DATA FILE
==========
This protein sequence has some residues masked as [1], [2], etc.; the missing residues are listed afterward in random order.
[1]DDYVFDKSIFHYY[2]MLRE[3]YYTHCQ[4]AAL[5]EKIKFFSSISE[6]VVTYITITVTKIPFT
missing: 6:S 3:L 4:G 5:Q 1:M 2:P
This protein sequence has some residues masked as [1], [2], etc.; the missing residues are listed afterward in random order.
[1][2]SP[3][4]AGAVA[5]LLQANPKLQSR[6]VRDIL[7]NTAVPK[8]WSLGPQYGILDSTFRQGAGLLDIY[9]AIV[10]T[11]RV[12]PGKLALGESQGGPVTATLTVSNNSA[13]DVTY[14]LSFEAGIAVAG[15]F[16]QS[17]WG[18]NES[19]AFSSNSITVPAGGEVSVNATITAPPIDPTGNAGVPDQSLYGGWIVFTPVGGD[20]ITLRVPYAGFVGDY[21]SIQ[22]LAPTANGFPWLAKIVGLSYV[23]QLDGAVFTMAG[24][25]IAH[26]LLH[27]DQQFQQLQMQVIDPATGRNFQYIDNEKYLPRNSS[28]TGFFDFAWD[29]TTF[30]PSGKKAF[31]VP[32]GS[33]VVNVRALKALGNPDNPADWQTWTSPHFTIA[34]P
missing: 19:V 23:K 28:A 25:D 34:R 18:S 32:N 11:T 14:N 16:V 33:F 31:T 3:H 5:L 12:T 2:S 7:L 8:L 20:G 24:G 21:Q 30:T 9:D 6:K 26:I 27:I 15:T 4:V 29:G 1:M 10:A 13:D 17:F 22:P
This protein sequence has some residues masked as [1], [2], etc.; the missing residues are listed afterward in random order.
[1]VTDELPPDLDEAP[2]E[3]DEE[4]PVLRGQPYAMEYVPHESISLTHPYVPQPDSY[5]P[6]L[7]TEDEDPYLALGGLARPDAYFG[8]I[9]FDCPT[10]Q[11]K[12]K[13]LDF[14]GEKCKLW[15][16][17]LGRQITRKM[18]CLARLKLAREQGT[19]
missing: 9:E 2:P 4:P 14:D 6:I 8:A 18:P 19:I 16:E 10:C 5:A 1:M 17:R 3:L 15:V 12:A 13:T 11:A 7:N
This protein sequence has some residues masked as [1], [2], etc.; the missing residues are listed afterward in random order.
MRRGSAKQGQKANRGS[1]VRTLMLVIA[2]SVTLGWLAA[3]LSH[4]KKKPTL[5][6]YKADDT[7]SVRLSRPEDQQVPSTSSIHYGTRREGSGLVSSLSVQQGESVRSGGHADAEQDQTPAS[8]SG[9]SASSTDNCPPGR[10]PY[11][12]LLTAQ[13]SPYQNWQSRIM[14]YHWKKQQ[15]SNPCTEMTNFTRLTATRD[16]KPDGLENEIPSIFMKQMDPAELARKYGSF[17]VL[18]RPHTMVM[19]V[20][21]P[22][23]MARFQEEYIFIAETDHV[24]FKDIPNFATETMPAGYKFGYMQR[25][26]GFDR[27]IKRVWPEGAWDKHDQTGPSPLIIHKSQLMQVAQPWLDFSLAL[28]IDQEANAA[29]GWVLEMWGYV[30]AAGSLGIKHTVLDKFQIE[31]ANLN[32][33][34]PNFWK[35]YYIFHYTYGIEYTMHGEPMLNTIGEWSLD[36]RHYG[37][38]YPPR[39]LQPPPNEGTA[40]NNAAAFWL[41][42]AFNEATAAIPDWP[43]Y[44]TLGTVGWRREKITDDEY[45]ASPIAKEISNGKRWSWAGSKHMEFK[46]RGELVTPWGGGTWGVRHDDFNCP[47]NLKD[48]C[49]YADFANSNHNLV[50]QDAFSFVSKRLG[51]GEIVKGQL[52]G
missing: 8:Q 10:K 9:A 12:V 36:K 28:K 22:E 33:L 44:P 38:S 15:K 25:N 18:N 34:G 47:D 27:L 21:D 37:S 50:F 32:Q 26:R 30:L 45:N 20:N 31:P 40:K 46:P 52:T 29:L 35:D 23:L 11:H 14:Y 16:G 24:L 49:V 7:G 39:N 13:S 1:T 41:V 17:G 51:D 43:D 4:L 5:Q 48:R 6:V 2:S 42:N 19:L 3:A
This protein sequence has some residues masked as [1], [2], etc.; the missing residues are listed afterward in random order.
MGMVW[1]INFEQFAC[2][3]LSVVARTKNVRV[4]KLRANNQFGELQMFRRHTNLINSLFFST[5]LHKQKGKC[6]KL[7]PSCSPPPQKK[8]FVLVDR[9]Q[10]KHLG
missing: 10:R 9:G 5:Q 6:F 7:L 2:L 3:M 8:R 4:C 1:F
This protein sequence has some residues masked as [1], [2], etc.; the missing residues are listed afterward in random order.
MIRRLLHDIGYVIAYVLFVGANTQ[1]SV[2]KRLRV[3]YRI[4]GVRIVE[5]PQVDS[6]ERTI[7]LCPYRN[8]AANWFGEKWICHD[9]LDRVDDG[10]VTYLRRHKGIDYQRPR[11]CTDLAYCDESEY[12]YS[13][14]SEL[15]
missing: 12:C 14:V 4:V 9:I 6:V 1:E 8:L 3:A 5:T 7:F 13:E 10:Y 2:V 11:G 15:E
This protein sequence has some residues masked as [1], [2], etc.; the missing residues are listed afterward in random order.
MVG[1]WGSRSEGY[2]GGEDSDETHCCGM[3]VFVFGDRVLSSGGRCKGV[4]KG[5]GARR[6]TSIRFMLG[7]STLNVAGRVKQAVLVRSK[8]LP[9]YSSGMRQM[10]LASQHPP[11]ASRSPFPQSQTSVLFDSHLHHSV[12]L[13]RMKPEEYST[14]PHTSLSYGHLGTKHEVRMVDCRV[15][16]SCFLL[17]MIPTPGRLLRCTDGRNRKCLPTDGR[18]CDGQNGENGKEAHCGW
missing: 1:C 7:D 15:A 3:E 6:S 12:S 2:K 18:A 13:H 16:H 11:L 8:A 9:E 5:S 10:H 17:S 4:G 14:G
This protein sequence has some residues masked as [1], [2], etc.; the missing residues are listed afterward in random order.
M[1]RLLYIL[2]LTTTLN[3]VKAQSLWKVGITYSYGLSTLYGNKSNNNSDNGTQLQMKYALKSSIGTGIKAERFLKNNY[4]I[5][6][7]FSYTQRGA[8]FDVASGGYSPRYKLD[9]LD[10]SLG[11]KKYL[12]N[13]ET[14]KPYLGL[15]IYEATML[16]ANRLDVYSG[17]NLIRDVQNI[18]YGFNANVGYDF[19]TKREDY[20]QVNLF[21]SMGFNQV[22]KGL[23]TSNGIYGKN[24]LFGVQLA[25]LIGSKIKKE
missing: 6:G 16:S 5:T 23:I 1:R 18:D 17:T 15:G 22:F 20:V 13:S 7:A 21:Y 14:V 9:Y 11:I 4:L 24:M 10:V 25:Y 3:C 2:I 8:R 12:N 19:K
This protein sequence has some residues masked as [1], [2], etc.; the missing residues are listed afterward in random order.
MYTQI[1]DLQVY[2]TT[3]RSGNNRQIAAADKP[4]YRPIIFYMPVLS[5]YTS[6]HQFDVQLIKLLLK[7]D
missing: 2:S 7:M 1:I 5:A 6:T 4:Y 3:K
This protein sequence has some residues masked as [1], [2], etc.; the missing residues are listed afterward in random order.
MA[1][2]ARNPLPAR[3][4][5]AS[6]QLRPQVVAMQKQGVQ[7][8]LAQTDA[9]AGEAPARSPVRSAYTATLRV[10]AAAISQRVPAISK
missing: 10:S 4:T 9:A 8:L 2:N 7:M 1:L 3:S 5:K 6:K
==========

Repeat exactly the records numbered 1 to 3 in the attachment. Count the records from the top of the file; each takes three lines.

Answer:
This protein sequence has some residues masked as [1], [2], etc.; the missing residues are listed afterward in random order.
[1]DDYVFDKSIFHYY[2]MLRE[3]YYTHCQ[4]AAL[5]EKIKFFSSISE[6]VVTYITITVTKIPFT
missing: 6:S 3:L 4:G 5:Q 1:M 2:P
This protein sequence has some residues masked as [1], [2], etc.; the missing residues are listed afterward in random order.
[1][2]SP[3][4]AGAVA[5]LLQANPKLQSR[6]VRDIL[7]NTAVPK[8]WSLGPQYGILDSTFRQGAGLLDIY[9]AIV[10]T[11]RV[12]PGKLALGESQGGPVTATLTVSNNSA[13]DVTY[14]LSFEAGIAVAG[15]F[16]QS[17]WG[18]NES[19]AFSSNSITVPAGGEVSVNATITAPPIDPTGNAGVPDQSLYGGWIVFTPVGGD[20]ITLRVPYAGFVGDY[21]SIQ[22]LAPTANGFPWLAKIVGLSYV[23]QLDGAVFTMAG[24][25]IAH[26]LLH[27]DQQFQQLQMQVIDPATGRNFQYIDNEKYLPRNSS[28]TGFFDFAWD[29]TTF[30]PSGKKAF[31]VP[32]GS[33]VVNVRALKALGNPDNPADWQTWTSPHFTIA[34]P
missing: 19:V 23:K 28:A 25:D 34:R 18:S 32:N 11:T 14:N 16:V 33:F 31:T 3:H 5:L 12:T 2:S 7:L 8:L 20:G 24:G 21:Q 30:T 9:D 6:K 26:I 27:I 15:T 4:V 29:G 1:M 10:A 13:D 17:F 22:P
This protein sequence has some residues masked as [1], [2], etc.; the missing residues are listed afterward in random order.
[1]VTDELPPDLDEAP[2]E[3]DEE[4]PVLRGQPYAMEYVPHESISLTHPYVPQPDSY[5]P[6]L[7]TEDEDPYLALGGLARPDAYFG[8]I[9]FDCPT[10]Q[11]K[12]K[13]LDF[14]GEKCKLW[15][16][17]LGRQITRKM[18]CLARLKLAREQGT[19]
missing: 9:E 2:P 4:P 14:D 6:I 8:A 18:P 19:I 16:E 10:C 5:A 1:M 17:R 3:L 15:V 12:A 13:T 11:A 7:N